2 Foreign Stocks With Lots of Growth Potential That Can Diversify Your Portfolio

You can diversify your portfolio by owning a mix of companies in various industries, but one often overlooked option is geographical diversification. If you have investments across many sectors in Canada then you are still dependent on the success of the Canadian economy, and a recession could hurt all industries.
Having investments outside the country will help to minimize some of that risk, and that is why I am going to take a look at two foreign stocks (traded on the TSX) that could be great options to diversify your portfolio with.
Inovalis Real Estate Investment Trust (TSX:INO.UN) invests in real estate properties in France and Germany, totaling almost 1.5 million square feet. The locations average an occupancy rate of 96%, and only two properties are at less than 98%. Inovalis has focused on investing in real estate that is in highly desirable areas by ensuring its properties are close to city centres, transit, and shopping.
The REIT has only been listed on the TSX since 2013, and in that time it has seen its stock price fluctuate with overall returns totaling just over 1%. Growth of REITs is typically not sudden and takes some time, which is what we have seen from Inovalis. Sales of $31 million in 2016 were up 4% from the previous year but have grown a total of 33% in two years. In its most recent quarter, the company has seen stronger growth with sales up 10% year over year.
Strong margins make Inovalis a good value investment
The company has been able to post very strong profits with margins in 2016, representing 75% of revenue, and Inovalis has also grown its bottom line by 40% in just two years. Strong profit growth has enabled the company to trade at a multiple of just 11 times its earnings, and compares well against Canadian REIT (TSX:REF.UN), which trades over 22 times earnings, and H&R Real Estate Investment Trust (TSX:HR.UN), which is at a multiple of 12.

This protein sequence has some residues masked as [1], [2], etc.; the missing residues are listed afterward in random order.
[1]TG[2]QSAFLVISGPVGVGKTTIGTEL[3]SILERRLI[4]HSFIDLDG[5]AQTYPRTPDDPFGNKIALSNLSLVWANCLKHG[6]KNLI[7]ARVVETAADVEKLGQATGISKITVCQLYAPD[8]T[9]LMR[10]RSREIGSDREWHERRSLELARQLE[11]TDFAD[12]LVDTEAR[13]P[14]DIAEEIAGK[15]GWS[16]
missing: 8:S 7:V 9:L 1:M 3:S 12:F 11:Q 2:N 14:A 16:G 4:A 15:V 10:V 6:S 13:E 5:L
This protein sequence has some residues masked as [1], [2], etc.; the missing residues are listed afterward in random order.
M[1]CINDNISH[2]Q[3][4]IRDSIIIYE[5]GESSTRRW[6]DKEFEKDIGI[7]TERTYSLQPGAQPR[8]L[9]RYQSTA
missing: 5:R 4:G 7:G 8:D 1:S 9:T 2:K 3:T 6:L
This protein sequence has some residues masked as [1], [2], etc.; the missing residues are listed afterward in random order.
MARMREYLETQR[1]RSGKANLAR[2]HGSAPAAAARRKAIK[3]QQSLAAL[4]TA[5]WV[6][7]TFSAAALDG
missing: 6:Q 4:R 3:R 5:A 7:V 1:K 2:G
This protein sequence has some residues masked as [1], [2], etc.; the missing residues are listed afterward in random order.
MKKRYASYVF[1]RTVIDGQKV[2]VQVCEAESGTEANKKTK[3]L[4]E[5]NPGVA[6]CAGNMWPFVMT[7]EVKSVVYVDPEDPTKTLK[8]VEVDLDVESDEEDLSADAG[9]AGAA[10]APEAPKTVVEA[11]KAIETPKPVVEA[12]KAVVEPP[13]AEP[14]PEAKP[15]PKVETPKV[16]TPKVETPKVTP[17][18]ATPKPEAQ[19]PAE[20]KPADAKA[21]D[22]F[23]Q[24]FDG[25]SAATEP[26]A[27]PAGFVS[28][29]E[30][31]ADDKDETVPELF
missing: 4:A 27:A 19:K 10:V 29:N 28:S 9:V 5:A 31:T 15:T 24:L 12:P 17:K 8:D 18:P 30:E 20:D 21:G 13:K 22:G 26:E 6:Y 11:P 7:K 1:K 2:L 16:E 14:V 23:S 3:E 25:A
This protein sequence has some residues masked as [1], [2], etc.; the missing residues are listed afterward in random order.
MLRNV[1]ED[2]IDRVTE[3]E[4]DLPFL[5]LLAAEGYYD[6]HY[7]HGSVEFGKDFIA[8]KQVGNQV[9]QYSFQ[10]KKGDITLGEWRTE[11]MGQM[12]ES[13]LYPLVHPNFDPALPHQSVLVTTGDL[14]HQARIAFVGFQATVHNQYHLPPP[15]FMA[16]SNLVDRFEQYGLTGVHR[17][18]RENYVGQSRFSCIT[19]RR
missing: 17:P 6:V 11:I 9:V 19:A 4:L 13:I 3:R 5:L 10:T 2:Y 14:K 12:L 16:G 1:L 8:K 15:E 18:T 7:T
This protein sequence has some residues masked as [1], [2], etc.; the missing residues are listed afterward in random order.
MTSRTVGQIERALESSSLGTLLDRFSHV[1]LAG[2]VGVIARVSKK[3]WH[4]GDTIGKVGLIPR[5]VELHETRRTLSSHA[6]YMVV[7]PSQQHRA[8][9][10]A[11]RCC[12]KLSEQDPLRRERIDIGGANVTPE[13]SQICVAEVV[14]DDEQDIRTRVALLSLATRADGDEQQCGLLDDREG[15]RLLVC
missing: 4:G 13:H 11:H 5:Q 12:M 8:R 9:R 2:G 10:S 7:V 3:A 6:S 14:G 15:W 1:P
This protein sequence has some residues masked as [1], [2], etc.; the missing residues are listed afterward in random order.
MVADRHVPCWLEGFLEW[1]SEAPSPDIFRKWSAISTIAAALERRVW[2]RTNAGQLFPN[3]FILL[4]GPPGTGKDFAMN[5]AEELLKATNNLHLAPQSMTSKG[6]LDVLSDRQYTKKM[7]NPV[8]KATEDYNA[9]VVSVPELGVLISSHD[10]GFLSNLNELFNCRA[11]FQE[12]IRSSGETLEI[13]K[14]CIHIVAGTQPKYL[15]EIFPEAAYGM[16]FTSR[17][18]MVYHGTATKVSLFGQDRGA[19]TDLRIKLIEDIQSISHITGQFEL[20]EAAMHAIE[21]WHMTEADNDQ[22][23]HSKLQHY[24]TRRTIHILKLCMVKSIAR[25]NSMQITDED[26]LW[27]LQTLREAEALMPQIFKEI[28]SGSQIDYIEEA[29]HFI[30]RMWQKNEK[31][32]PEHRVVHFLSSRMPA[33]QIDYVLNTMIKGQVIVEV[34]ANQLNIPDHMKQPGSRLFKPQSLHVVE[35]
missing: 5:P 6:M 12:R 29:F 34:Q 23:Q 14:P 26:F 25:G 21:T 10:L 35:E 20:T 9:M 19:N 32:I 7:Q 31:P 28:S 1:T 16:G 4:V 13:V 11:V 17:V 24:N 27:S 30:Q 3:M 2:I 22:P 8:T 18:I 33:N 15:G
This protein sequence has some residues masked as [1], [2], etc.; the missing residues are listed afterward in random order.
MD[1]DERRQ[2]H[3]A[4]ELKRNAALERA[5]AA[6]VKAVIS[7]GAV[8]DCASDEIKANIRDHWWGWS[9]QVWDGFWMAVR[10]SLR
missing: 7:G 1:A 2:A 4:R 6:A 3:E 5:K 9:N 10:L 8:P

Fairfax India Holdings Corp. (TSX:FIH.U) also has a short history on the TSX, as it was only listed back in 2015. However, returns for the stock have been much more significant than Inovalis has seen, with an overall return of 82%. Fairfax’s goal is capital appreciation, and it does this through investments in Indian businesses. Some companies that Fairfax has invested in include a financial services company, a specialty chemical manufacturer, and it even has a significant stake in the Bangalore International Airport.
The company offers lots of growth potential
The company itself already has a lot of diversification in the Indian economy, so it will give you a balanced portfolio into one of the world’s largest countries. Fairfax is already showing strong growth with sales in its most recent year doubling from 2015, and profits have averaged 75% of revenue during the past two years. In the company’s latest quarter, sales were up tenfold from a year ago, and net income of $38 million rose to $268 million.
Good value offered by the stock price
With the share price trading at just five times its earnings, along with a price-to-book multiple of just 1.3, Fairfax offers a great option for value investors. Typically, high-growing companies trade at much higher multiples, so this could be an excellent opportunity to buy early before the stock takes off.

The Next Canadian Superbrand You’ve Never Heard of...

This small-cap stock is “Hidden in Plain Sight!” It’s flying under the radar and is being touted as a “royalty collector” by several of our top Canadian analysts.

Right now you aren’t on the list to receive our formal “buy recommendation”, so don’t delay – simply click here to enter your email address and discover how you can access the exclusive report.

Fool contributor David Jagielski has no position in any stocks mentioned.

I consent to receiving information from The Motley Fool via email, direct mail, and occasional special offer phone calls. I understand I can unsubscribe from these updates at any time. Please read the Privacy Statement and Terms of Service for more information.